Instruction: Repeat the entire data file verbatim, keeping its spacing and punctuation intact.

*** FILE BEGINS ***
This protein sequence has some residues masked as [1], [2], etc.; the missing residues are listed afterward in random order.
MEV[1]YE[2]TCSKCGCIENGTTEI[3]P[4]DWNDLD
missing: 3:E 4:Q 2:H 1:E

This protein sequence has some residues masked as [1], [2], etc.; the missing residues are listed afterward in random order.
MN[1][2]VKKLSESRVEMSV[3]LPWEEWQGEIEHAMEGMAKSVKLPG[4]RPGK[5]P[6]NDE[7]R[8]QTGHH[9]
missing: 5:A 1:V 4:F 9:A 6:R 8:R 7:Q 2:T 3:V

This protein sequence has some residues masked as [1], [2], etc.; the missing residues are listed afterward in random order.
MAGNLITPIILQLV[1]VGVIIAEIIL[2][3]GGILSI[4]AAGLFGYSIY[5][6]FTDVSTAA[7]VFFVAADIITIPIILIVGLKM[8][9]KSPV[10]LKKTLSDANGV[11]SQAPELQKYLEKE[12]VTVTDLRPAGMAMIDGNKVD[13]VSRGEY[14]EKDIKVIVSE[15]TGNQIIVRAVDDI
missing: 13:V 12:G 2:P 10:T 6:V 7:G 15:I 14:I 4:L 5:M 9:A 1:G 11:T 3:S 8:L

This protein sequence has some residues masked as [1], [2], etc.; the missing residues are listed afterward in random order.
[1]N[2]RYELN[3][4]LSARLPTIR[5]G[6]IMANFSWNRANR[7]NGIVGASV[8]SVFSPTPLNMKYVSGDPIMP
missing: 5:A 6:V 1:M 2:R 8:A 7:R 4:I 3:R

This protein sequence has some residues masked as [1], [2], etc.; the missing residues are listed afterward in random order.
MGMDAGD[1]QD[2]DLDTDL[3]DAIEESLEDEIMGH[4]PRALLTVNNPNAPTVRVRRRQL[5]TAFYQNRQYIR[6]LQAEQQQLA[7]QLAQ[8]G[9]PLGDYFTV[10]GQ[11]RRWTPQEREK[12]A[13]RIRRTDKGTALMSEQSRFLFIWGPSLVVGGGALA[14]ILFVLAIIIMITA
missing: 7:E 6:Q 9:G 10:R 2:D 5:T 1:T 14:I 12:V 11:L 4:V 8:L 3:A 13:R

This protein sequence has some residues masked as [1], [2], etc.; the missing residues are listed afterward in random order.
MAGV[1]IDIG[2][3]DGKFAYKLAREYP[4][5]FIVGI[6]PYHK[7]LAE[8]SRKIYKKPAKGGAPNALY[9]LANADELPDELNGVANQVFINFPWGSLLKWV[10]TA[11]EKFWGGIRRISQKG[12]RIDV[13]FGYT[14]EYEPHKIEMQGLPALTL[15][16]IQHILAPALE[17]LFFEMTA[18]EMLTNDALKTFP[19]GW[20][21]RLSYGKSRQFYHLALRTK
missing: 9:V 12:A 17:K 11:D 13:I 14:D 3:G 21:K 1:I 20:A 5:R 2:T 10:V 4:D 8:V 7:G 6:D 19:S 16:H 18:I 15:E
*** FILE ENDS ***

This protein sequence has some residues masked as [1], [2], etc.; the missing residues are listed afterward in random order.
MEV[1]YE[2]TCSKCGCIENGTTEI[3]P[4]DWNDLD
missing: 3:E 4:Q 2:H 1:E

This protein sequence has some residues masked as [1], [2], etc.; the missing residues are listed afterward in random order.
MN[1][2]VKKLSESRVEMSV[3]LPWEEWQGEIEHAMEGMAKSVKLPG[4]RPGK[5]P[6]NDE[7]R[8]QTGHH[9]
missing: 5:A 1:V 4:F 9:A 6:R 8:R 7:Q 2:T 3:V

This protein sequence has some residues masked as [1], [2], etc.; the missing residues are listed afterward in random order.
MAGNLITPIILQLV[1]VGVIIAEIIL[2][3]GGILSI[4]AAGLFGYSIY[5][6]FTDVSTAA[7]VFFVAADIITIPIILIVGLKM[8][9]KSPV[10]LKKTLSDANGV[11]SQAPELQKYLEKE[12]VTVTDLRPAGMAMIDGNKVD[13]VSRGEY[14]EKDIKVIVSE[15]TGNQIIVRAVDDI
missing: 13:V 12:G 2:P 10:T 6:V 7:G 15:I 14:I 4:L 5:M 9:A 1:G 11:T 3:S 8:L

This protein sequence has some residues masked as [1], [2], etc.; the missing residues are listed afterward in random order.
[1]N[2]RYELN[3][4]LSARLPTIR[5]G[6]IMANFSWNRANR[7]NGIVGASV[8]SVFSPTPLNMKYVSGDPIMP
missing: 5:A 6:V 1:M 2:R 8:A 7:R 4:I 3:R

This protein sequence has some residues masked as [1], [2], etc.; the missing residues are listed afterward in random order.
MGMDAGD[1]QD[2]DLDTDL[3]DAIEESLEDEIMGH[4]PRALLTVNNPNAPTVRVRRRQL[5]TAFYQNRQYIR[6]LQAEQQQLA[7]QLAQ[8]G[9]PLGDYFTV[10]GQ[11]RRWTPQEREK[12]A[13]RIRRTDKGTALMSEQSRFLFIWGPSLVVGGGALA[14]ILFVLAIIIMITA
missing: 7:E 6:Q 9:G 10:R 2:D 5:T 1:T 14:I 12:V 11:L 4:V 8:L 3:A 13:R

This protein sequence has some residues masked as [1], [2], etc.; the missing residues are listed afterward in random order.
MAGV[1]IDIG[2][3]DGKFAYKLAREYP[4][5]FIVGI[6]PYHK[7]LAE[8]SRKIYKKPAKGGAPNALY[9]LANADELPDELNGVANQVFINFPWGSLLKWV[10]TA[11]EKFWGGIRRISQKG[12]RIDV[13]FGYT[14]EYEPHKIEMQGLPALTL[15][16]IQHILAPALE[17]LFFEMTA[18]EMLTNDALKTFP[19]GW[20][21]RLSYGKSRQFYHLALRTK
missing: 9:V 12:A 17:K 11:D 13:I 14:D 3:G 21:K 1:I 20:A 5:R 2:T 10:V 4:D 8:V 7:G 6:D 19:S 16:H 18:I 15:E